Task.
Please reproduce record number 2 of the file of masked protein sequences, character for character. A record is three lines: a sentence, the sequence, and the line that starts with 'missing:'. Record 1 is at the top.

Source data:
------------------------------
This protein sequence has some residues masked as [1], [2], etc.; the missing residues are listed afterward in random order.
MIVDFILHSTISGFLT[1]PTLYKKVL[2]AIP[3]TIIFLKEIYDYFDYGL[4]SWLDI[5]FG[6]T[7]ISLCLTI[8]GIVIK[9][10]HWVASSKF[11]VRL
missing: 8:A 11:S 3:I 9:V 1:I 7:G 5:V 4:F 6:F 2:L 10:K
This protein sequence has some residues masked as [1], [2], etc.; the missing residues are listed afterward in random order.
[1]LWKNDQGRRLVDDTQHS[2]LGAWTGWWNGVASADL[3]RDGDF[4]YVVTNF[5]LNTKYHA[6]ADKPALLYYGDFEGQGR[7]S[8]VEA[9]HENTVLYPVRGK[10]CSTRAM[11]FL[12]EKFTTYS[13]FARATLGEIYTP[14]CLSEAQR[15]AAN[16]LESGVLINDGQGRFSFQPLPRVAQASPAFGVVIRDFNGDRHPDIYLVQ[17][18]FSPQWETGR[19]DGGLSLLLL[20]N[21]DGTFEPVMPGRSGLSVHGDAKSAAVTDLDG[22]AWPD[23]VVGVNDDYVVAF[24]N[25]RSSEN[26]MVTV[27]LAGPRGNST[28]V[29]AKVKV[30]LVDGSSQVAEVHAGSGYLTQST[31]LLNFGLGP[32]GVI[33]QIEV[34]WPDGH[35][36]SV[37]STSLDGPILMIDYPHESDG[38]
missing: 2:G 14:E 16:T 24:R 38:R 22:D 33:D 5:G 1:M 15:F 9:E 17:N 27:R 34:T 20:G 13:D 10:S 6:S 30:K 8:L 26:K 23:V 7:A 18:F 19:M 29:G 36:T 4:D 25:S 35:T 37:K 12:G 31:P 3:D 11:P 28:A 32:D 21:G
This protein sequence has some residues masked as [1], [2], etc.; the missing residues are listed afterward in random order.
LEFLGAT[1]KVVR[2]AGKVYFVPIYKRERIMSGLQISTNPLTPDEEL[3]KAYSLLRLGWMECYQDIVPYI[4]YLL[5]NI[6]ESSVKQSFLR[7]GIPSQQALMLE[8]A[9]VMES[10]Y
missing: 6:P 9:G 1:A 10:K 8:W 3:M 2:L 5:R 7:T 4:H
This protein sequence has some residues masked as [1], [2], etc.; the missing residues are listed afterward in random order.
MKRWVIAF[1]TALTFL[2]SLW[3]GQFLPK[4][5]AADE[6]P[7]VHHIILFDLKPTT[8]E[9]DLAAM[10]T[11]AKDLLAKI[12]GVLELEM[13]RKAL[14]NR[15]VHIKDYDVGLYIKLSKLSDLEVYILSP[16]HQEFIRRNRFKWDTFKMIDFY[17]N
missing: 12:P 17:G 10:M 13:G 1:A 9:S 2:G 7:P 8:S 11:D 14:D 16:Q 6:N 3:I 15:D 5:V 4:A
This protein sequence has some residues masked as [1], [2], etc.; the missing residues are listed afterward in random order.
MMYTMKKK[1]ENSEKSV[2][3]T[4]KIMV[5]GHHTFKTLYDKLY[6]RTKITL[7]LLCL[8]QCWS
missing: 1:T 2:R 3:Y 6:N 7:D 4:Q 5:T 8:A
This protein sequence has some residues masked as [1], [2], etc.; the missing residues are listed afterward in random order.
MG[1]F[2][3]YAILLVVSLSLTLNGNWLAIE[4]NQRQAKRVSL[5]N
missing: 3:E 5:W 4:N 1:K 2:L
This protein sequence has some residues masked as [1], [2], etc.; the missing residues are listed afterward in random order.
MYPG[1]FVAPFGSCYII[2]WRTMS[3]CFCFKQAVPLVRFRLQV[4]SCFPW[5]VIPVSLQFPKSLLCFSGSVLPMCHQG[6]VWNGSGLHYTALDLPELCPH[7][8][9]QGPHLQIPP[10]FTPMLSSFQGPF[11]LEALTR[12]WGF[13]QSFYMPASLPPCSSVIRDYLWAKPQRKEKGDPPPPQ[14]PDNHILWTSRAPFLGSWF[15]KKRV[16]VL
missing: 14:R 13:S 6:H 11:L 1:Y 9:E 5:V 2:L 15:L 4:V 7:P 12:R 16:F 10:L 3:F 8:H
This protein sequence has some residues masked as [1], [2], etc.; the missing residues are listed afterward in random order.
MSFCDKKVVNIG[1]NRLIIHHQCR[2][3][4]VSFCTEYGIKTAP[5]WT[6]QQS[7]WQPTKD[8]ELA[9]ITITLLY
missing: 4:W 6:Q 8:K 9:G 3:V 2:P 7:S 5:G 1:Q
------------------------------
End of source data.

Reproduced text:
This protein sequence has some residues masked as [1], [2], etc.; the missing residues are listed afterward in random order.
[1]LWKNDQGRRLVDDTQHS[2]LGAWTGWWNGVASADL[3]RDGDF[4]YVVTNF[5]LNTKYHA[6]ADKPALLYYGDFEGQGR[7]S[8]VEA[9]HENTVLYPVRGK[10]CSTRAM[11]FL[12]EKFTTYS[13]FARATLGEIYTP[14]CLSEAQR[15]AAN[16]LESGVLINDGQGRFSFQPLPRVAQASPAFGVVIRDFNGDRHPDIYLVQ[17][18]FSPQWETGR[19]DGGLSLLLL[20]N[21]DGTFEPVMPGRSGLSVHGDAKSAAVTDLDG[22]AWPD[23]VVGVNDDYVVAF[24]N[25]RSSEN[26]MVTV[27]LAGPRGNST[28]V[29]AKVKV[30]LVDGSSQVAEVHAGSGYLTQST[31]LLNFGLGP[32]GVI[33]QIEV[34]WPDGH[35][36]SV[37]STSLDGPILMIDYPHESDG[38]
missing: 2:G 14:E 16:T 24:R 38:R 22:D 33:D 5:G 1:M 15:F 9:E 17:N 27:R 34:T 20:G 13:D 10:S 6:S 30:K 8:L 26:K 23:V 7:A 18:F 19:M 29:G 36:T 4:D 25:S 35:T 37:K 12:G 31:P 3:D 11:P 28:A 32:D 21:G